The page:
I'm a dentist and FIVE silent killers can strike if you don't look after your teeth | The Sun

POOR oral hygiene is not just unpleasant — it can cause serious health conditions.

Gum disease can lead to a range of deadly illnesses that affect your heart, brain and lungs, experts say.

Bacteria in your mouth that causes tooth decay can also get into your bloodstream, causing a host of problems for your body's organs.

Dr Nigel Carter, of the Oral Health Foundation, said: “Like the rest of the body, the mouth is loaded with bacteria, and while most bacteria are harmless, some can cause disease.  

“Your body's natural defences and good daily oral hygiene, such as brushing and interdental cleaning, usually keep bacteria under control.

“However, without good oral care, bacteria can lead to diseases like tooth decay and gum disease.

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“It is the bacteria in the mouth, along with the inflammation associated with a severe form of gum disease, that might play a role in some diseases, including heart disease.”   

Heart disease

People with gum disease are nearly twice as likely to suffer coronary heart disease, which is suffered by around 2.3million Brits.

Bacteria in your mouth can produce proteins in your blood that cause blockages in your arteries, potentially leading to a heart attack.

Dr Carter said: “When people have gum disease, it is thought that bacteria from the mouth can get into their bloodstream. The bacteria produce protein. 

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“This builds up as plaques in the arteries that can then break off causing obstruction of the arteries around the heart, leading to a heart attack.

“Blood clots can reduce normal blood flow, so that the heart does not get all the nutrients and oxygen it needs. If the blood flow is badly affected this could also lead to a heart attack.”


In a similar vein, mouth infections have been linked to strokes in several studies.

Like with the link to heart problems, gum disease increases your risk of the deadly condition two-fold.

Bleeding gums and inflammation can cause changes in how blood and oxygen gets to your brain.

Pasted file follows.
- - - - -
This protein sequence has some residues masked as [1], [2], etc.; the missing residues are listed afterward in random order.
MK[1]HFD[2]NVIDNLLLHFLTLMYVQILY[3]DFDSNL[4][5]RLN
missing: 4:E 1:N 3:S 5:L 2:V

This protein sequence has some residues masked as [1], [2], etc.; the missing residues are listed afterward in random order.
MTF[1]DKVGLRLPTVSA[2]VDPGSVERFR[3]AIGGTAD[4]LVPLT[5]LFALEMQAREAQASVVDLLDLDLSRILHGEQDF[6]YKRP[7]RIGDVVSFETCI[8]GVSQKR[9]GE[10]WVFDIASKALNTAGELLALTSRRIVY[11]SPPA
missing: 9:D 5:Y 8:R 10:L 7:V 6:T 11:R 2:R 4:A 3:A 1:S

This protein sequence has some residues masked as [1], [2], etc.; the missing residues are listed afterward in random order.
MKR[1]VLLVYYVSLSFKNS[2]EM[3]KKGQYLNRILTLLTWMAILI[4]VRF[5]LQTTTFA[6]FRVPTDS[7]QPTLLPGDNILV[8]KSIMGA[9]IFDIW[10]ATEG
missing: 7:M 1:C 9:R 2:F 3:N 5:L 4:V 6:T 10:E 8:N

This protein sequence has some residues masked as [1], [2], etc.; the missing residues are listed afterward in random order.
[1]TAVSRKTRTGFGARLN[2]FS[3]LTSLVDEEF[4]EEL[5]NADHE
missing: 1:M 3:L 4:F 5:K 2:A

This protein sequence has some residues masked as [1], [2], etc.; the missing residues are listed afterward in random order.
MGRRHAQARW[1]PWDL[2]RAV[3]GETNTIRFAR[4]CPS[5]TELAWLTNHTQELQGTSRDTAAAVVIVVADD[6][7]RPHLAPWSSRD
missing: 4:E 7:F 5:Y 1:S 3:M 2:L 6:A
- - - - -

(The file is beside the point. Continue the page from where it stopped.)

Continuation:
Brits suffer around 100,000 strokes a year, according to the Stroke Association.

Dr Ben Atkins, a dentist in Manchester, said: “The link between poor oral health and strokes is very similar to that of heart attacks. 

“As bacteria responsible for gum disease find their way into the bloodstream, protein levels rise. 

“This elevation can lead to inflammation in the blood vessels which is usually a good indicator that a person might be at higher risk of having a stroke.”


Gum disease is more likely in people with diabetes and vice versa.

People with diabetes suffer more infections in general and those who do not know they have the disease are particularly vulnerable.

Dr Carter said: “If you do have diabetes, it is important that any gum disease is diagnosed, because it can lead to poor blood sugar control.

“This would put you at risk of diabetic complications.

“New research has also shown that you are more likely to develop diabetes if you have gum disease.

“If you have diabetes, you have an increased risk of losing teeth.”

Premature babies

Pregnant women with gum disease are more than three times more likely to have a baby that is either premature or has a low birth weight.

Giving birth before 35 weeks happens in one in four pregnant women with the disease.

Dr Atkins said: “It is thought that gum disease may raise the levels of the chemicals that bring on labour.

“Research also suggests that women whose gum disease gets worse during pregnancy have an even higher risk of having a premature baby.

“Having gum disease treated properly during pregnancy can reduce the risk of a premature birth.”

Chest infections

Chest infection can be caused by breathing in droplets containing bacteria from the the mouth and throat into the lungs.

This can lead to deadly pneumonia or make existing lung conditions worse.

Dr Carter said: “People with gum disease have more bacteria in their mouths and may therefore be more likely to get chest infections. 

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“This particularly affects frail, elderly people who may die from pneumonia caused by breathing in bacteria from their mouth.

“Good oral hygiene for this group of people is therefore particularly important.”

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